Is being involved in a data breach really that bad?


Of course it is if you use the same password on other services, but what about if you don’t ? What can hackers do with just your email address, username, first and last name other than sending you phishing emails? It doesn’t seem such a big deal to me.

In: 1

Depends on the breach. With an email address, they can determine that you are the same John Smith who was in another data breach, so now they know you have accounts on both sites X and Y. If one of those sites was, say, a dating or cheating web site, they may try to extort you. Failure to pay the random might result in your “secret” being leaked on the other site.

If they can trace down your contacts, they can try to pretend to be you claiming to be in trouble, plz send money. You might have heard of this scheme. Very easy to do if you can get into someone’s email account and see their messages, but any service breached that can help identify you and your friends/family could be sufficient as well.

Otherwise they could just try to be intimidating in general, hoping for a reaction. I get spam pretty much weekly telling me I’ve been recorded on my own PC by my own webcam doing dirty things and I need to pay their ransom. Some people are just gullible, and even a 1 in a million success is still a financial win.

With how many breaches have happened and how many millions (billions?) of accounts leaked, the risk to any one specific person is fairly low unless you’re being targeted. I agree, you’re *probably* fine, but think of what collateral damage could happen.

You are laughably naive as to the massive amount of data out there. You would be incredibly lucky if a data breach was only email address, username, password, first and last name. Add in mundane things like phone number and physical address. And in the data breaches that matter, they will get your credit card info or banking info, social security number, date of birth, security question answers, etc. With all of that info, there is a wealth of financial fraud they can and will commit in your name.

I start spraying that information out using automated tools and then start refining lists based on low hanging fruit. Maybe you’re one of them. I’ll keep a database interesting targets, and check to see if your hashed password matches something easy in a rainbow table making me think you use weak security elsewhere.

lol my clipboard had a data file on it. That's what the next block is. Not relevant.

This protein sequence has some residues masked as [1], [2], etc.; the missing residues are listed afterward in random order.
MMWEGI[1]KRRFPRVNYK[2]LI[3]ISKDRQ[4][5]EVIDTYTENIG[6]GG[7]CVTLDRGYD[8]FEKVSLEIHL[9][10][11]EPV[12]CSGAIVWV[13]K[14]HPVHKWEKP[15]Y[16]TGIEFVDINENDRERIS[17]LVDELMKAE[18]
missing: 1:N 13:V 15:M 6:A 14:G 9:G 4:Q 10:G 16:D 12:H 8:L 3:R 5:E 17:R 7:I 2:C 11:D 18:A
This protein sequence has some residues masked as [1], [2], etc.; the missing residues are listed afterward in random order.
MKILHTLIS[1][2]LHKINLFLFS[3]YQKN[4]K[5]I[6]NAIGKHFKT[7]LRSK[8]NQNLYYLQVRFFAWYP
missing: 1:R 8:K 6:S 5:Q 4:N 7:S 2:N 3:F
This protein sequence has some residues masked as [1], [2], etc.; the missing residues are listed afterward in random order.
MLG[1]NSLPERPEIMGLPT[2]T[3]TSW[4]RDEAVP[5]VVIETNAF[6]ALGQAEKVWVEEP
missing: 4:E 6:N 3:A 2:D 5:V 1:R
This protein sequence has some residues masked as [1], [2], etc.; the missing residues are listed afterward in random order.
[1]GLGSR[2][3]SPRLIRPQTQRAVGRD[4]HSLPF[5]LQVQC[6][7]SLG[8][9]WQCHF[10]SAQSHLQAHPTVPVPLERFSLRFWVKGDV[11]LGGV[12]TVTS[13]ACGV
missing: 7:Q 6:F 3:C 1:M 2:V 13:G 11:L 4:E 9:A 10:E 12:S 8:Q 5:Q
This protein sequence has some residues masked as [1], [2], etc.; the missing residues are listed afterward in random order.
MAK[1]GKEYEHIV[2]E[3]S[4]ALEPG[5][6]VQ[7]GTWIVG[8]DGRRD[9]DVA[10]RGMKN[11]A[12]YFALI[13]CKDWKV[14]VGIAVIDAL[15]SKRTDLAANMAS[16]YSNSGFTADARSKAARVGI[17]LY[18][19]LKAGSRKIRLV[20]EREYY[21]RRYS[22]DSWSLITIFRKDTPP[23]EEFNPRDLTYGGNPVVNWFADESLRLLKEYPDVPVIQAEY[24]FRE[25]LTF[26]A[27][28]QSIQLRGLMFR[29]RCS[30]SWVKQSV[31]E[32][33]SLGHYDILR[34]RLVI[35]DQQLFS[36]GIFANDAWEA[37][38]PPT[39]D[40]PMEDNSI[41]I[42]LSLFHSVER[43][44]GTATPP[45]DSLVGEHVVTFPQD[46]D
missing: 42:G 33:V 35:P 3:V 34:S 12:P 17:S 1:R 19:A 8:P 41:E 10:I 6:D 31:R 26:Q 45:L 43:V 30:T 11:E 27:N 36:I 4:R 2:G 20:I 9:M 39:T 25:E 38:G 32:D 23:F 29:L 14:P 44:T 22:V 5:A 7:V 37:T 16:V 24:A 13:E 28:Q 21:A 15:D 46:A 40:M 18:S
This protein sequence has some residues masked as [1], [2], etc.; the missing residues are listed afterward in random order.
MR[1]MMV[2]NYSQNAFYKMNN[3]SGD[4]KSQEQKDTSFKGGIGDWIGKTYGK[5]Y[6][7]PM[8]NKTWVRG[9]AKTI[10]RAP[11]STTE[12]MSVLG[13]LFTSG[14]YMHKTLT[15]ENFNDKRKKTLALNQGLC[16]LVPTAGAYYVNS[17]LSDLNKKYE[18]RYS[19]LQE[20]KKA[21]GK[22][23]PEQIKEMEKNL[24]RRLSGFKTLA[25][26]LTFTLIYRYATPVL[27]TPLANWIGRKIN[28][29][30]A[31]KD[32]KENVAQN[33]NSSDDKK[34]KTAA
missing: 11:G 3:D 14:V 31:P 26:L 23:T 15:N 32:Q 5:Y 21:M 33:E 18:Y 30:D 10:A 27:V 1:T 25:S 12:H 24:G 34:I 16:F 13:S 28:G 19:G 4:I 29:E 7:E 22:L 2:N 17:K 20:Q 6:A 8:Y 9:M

Maybe I’ve already targeted you in some way and will use the breach to gather more information about you. Or maybe you’ll get rich in 5 years, not increase your security, and I’ll check for old data reaches to begin social engineering my attack.

Skilled criminals have a lot to gain from folks thinking data breaches aren’t a big deal. I understand no one taught you the real dangers of having an online presence and the security risks that come with it. Just know that the easier target you are, the dumber the criminal can be to fuck your world up.

You’ve probably already been in one, it’s a sad part about participating in the world we live in now but it’s almost inevitable. How bad it is obviously depends on what was leaked, but also how you protect yourself.

What’s more important than being involved in a breach is taking care of the stuff within your control. Like you mention, avoid password sharing across services, avoid posting information about yourself unnecessarily. Freeze all your credit reports. Regularly check your bills/financial statements for anything fishy. Protect things on your home network (segment any IOT devices/TVs/printers etc. away from the your computers and devices with data.